Science and art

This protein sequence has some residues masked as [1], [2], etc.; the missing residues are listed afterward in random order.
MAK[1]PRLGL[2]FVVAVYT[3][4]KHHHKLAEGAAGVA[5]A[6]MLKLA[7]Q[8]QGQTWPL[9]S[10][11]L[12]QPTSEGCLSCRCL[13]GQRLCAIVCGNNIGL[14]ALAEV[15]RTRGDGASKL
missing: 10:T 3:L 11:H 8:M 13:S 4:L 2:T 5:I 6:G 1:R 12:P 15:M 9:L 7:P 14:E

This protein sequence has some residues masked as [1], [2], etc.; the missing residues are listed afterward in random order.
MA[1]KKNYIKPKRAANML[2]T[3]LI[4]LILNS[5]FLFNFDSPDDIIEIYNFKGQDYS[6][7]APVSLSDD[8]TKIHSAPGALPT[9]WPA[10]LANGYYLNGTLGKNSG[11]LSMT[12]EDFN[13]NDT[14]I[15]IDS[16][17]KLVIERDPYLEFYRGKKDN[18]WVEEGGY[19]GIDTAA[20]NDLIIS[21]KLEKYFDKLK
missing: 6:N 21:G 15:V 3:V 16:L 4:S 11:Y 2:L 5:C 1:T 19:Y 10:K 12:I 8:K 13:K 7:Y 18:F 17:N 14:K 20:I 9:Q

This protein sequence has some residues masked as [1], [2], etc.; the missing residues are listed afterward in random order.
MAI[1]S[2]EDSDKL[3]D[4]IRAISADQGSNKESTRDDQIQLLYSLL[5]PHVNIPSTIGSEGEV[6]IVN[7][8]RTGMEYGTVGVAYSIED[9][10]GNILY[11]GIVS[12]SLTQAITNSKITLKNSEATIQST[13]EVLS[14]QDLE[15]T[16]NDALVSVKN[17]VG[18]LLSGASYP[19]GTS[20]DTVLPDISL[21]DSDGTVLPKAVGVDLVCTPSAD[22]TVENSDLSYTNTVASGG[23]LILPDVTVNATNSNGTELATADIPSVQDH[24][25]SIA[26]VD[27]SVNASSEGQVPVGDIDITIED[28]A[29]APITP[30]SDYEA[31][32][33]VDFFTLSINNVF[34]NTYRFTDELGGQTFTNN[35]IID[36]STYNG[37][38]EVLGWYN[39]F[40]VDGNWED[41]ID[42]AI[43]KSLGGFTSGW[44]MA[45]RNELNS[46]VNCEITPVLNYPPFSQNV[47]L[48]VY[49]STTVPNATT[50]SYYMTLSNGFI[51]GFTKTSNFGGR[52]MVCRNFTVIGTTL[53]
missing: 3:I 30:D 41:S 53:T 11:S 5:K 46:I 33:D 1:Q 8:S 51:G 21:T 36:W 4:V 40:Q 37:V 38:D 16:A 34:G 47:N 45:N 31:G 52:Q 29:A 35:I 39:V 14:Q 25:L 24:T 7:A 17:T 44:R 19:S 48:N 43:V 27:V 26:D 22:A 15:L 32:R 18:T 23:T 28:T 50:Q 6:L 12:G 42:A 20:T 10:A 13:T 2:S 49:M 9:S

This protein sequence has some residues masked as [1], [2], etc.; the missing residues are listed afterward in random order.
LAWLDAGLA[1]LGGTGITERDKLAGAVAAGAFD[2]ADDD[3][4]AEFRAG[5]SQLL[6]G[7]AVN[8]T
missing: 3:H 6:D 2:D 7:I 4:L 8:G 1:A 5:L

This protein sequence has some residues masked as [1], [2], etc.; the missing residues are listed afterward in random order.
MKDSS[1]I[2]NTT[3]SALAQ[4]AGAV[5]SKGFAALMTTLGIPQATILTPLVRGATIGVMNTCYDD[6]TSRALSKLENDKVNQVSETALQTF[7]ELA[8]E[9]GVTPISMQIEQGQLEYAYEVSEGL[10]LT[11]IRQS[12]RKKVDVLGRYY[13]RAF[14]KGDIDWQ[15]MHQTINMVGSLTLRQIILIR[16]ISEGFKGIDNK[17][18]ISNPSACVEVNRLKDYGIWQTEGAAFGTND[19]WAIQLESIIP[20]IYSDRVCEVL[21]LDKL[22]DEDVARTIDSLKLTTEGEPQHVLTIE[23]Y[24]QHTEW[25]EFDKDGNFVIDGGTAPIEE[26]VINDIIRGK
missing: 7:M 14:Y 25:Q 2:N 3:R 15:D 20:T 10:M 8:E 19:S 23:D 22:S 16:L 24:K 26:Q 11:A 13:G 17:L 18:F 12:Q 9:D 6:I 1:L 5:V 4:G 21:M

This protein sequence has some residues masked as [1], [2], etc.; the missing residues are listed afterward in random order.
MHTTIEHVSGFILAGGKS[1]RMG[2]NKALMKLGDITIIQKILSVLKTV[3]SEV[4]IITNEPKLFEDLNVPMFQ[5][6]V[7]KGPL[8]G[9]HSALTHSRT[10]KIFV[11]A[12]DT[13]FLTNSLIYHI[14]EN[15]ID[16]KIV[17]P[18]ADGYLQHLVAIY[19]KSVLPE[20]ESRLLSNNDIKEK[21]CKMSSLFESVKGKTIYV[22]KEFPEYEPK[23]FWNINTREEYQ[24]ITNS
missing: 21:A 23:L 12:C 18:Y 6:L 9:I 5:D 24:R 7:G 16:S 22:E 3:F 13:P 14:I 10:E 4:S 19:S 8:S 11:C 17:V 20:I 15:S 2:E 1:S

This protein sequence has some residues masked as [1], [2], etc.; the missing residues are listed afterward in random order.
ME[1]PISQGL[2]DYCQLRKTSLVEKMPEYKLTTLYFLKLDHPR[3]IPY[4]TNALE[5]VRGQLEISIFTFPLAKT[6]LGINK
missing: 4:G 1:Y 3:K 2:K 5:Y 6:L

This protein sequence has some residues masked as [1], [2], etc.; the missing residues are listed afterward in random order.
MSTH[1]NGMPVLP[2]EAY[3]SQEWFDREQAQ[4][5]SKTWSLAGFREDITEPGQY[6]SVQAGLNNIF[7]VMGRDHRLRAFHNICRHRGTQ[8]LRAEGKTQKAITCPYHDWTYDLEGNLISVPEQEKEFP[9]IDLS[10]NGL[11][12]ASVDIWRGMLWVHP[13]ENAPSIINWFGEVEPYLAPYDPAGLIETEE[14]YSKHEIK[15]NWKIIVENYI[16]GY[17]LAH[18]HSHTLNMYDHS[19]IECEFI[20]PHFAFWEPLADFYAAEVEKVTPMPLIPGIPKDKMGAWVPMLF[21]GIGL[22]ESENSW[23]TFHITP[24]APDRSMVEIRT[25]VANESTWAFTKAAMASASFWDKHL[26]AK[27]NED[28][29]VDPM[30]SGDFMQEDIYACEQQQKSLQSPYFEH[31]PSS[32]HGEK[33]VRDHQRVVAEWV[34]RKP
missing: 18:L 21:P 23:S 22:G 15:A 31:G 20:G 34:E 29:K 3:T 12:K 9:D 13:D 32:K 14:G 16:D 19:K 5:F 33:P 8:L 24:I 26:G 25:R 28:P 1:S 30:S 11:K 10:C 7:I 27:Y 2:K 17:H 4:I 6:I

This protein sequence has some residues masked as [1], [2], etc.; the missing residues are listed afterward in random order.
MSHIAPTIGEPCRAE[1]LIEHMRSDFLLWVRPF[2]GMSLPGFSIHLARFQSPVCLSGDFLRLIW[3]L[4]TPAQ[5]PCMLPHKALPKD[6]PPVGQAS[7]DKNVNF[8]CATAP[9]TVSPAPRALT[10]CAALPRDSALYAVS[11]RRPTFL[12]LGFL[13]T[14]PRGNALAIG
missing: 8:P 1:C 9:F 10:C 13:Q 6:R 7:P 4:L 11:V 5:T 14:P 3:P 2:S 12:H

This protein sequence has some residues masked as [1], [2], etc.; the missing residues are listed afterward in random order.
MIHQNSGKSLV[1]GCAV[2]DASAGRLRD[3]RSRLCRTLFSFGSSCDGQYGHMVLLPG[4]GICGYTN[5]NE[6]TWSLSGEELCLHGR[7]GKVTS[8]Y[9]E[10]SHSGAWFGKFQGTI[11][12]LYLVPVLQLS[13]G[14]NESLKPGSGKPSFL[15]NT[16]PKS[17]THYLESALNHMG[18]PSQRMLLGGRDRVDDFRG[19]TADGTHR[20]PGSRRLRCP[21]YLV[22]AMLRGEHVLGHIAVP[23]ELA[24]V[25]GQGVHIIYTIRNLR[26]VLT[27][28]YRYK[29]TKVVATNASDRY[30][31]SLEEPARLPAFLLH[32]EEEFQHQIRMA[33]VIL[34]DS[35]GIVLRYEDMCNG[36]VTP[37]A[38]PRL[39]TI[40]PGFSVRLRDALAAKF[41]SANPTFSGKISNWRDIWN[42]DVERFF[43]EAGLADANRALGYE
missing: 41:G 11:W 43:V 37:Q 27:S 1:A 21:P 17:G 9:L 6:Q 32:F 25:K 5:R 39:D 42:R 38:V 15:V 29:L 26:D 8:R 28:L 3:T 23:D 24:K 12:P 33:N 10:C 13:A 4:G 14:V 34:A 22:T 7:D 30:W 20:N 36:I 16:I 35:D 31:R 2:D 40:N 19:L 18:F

Science is the observation, identification, description, experimental investigation, and theoretical explanation of phenomena (both man-made and natural. Scientific activities involve a large amount of study and methodology) as when using the "scientific method." The principal sciences are: mathematics, astronomy, chemistry, physics, geology, biology, botany, zoology, archaeology, engineering, medicine, and psychology.The academic disciplines in any school's curriculum are usually divided into the arts and the sciences. Sometimes this division is framed as the humanities and the sciences, or the arts and humanities are together often placed opposite the sciences. Each of these largely excludes the other from its arena. This is necessary for the organization of the entire field of academic disciplines. There is no instance, however, in which either one is entirely separate from the other. Everything has both artistic and scientific qualities. Any effort to separate them entirely is utterly misguided. Historically, the arts have many interdisciplinary connections to the sciences. There have been an increasing number of them ever since the arrival of postmodernism.Quote: "Those who fall in love with practice without science are like a sailor who enters a ship without a helm or a compass, and who never can be certain whither he is going . . . ." Leonardo da Vinci (1452-1519), Italian artist. See Renaissance. "Art upsets, science reassures." Georges Braques (1882-1963), French painter, in his Pens?es de l'Art. See Cubism. "Art is science made clear." Jean Cocteau (1889-1963), French artist. "Objectivity is of the essense of science, just as subjectivity is of the essence of art." Mario Bunge (1919-), Argentinian philosopher. Finding Philosophy in Social Science, 1996, p. 326. New Haven: Yale University Press. See objectivity and subjectivity. "... in the case of every historic scientific discovery which was researched carefully enough, we find it was imagery, either in dreams or in a waking state, which produced the breakthrough." J.C. Gowan (contemporary) American scientist, quoted by John-Steiner, Notebooks of the Mind, 1985, University of New Mexico Press, p. 87. Related links: Science Timeline. Chronology of Scientific Developments. History of Science and Technlogy Timeline.Also see action research, anatomy, angstrom, architecture, art therapy, ASTM International (American Society for Testing and Materials), Bloom's Taxonomy, bone structure, cartography, change, cognitive, dimension, empirical, empiricism, epistemology, ergonomics, horology, hygroscopic, hygrothermograph, kinesiologist, map, measurement, metallurgy, metamorphosis, Mohs Scale of Hardness, multiple intelligence theory, mystery, ontology, ophthalmology, optics, optical illusion, optical mixing, perception, periodicity, phenomenology, photography, Renaissance, research, sight, space-time, standards, stereometry, technology, temperature, theory, time, typology, and weight.